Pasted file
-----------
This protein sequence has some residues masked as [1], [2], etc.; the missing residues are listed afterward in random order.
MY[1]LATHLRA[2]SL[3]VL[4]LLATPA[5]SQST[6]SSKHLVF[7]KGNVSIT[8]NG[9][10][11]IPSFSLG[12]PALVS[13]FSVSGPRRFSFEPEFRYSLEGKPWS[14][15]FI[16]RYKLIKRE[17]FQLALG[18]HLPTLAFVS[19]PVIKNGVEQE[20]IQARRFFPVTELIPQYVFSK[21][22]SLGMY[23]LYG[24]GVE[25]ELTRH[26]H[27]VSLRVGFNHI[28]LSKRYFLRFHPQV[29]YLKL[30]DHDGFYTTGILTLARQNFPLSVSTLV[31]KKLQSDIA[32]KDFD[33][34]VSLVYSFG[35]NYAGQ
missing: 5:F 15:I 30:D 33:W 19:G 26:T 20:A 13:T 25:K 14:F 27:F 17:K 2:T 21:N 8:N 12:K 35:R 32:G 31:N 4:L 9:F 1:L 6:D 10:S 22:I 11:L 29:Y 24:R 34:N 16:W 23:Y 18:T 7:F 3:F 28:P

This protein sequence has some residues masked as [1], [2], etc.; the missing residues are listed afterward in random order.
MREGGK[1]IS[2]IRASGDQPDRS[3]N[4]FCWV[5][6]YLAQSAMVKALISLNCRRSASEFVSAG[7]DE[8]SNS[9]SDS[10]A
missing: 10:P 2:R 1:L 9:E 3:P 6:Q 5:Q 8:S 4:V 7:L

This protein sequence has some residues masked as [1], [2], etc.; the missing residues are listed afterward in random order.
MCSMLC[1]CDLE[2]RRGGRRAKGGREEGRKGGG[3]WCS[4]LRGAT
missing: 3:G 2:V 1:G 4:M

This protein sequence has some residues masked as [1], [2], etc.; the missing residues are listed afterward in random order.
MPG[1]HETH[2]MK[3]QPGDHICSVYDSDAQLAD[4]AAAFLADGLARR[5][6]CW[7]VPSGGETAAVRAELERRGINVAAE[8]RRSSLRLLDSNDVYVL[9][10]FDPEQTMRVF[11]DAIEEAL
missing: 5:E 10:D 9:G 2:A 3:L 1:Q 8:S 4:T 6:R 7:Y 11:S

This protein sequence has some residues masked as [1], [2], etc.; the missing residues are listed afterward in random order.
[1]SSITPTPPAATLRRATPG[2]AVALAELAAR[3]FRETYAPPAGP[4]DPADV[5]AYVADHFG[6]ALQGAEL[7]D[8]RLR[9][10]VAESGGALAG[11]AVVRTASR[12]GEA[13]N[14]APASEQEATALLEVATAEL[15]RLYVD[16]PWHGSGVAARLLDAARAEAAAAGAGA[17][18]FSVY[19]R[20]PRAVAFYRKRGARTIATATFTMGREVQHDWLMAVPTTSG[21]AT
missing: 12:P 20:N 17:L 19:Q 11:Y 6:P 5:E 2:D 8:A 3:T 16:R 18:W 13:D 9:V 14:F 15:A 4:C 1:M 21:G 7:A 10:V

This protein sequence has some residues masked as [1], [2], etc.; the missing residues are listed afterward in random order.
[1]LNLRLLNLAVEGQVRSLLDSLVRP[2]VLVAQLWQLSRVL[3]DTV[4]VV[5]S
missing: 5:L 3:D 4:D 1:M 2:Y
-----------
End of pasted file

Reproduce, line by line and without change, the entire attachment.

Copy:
This protein sequence has some residues masked as [1], [2], etc.; the missing residues are listed afterward in random order.
MY[1]LATHLRA[2]SL[3]VL[4]LLATPA[5]SQST[6]SSKHLVF[7]KGNVSIT[8]NG[9][10][11]IPSFSLG[12]PALVS[13]FSVSGPRRFSFEPEFRYSLEGKPWS[14][15]FI[16]RYKLIKRE[17]FQLALG[18]HLPTLAFVS[19]PVIKNGVEQE[20]IQARRFFPVTELIPQYVFSK[21][22]SLGMY[23]LYG[24]GVE[25]ELTRH[26]H[27]VSLRVGFNHI[28]LSKRYFLRFHPQV[29]YLKL[30]DHDGFYTTGILTLARQNFPLSVSTLV[31]KKLQSDIA[32]KDFD[33][34]VSLVYSFG[35]NYAGQ
missing: 5:F 15:I 30:D 33:W 19:G 26:T 20:A 13:T 25:K 14:F 27:F 17:K 2:T 21:N 8:N 12:K 35:R 32:G 31:N 4:L 9:F 1:L 6:D 10:S 22:I 11:L 29:Y 24:R 34:N 16:W 23:Y 18:T 7:F 3:F 28:P

This protein sequence has some residues masked as [1], [2], etc.; the missing residues are listed afterward in random order.
MREGGK[1]IS[2]IRASGDQPDRS[3]N[4]FCWV[5][6]YLAQSAMVKALISLNCRRSASEFVSAG[7]DE[8]SNS[9]SDS[10]A
missing: 10:P 2:R 1:L 9:E 3:P 6:Q 5:Q 8:S 4:V 7:L

This protein sequence has some residues masked as [1], [2], etc.; the missing residues are listed afterward in random order.
MCSMLC[1]CDLE[2]RRGGRRAKGGREEGRKGGG[3]WCS[4]LRGAT
missing: 3:G 2:V 1:G 4:M

This protein sequence has some residues masked as [1], [2], etc.; the missing residues are listed afterward in random order.
MPG[1]HETH[2]MK[3]QPGDHICSVYDSDAQLAD[4]AAAFLADGLARR[5][6]CW[7]VPSGGETAAVRAELERRGINVAAE[8]RRSSLRLLDSNDVYVL[9][10]FDPEQTMRVF[11]DAIEEAL
missing: 5:E 10:D 9:G 2:A 3:L 1:Q 8:S 4:T 6:R 7:Y 11:S

This protein sequence has some residues masked as [1], [2], etc.; the missing residues are listed afterward in random order.
[1]SSITPTPPAATLRRATPG[2]AVALAELAAR[3]FRETYAPPAGP[4]DPADV[5]AYVADHFG[6]ALQGAEL[7]D[8]RLR[9][10]VAESGGALAG[11]AVVRTASR[12]GEA[13]N[14]APASEQEATALLEVATAEL[15]RLYVD[16]PWHGSGVAARLLDAARAEAAAAGAGA[17][18]FSVY[19]R[20]PRAVAFYRKRGARTIATATFTMGREVQHDWLMAVPTTSG[21]AT
missing: 12:P 20:N 17:L 19:Q 11:Y 6:P 5:E 2:D 8:A 3:T 16:R 18:W 13:D 9:V 14:F 15:A 4:C 1:M 21:G 7:A 10:V

This protein sequence has some residues masked as [1], [2], etc.; the missing residues are listed afterward in random order.
[1]LNLRLLNLAVEGQVRSLLDSLVRP[2]VLVAQLWQLSRVL[3]DTV[4]VV[5]S
missing: 5:L 3:D 4:D 1:M 2:Y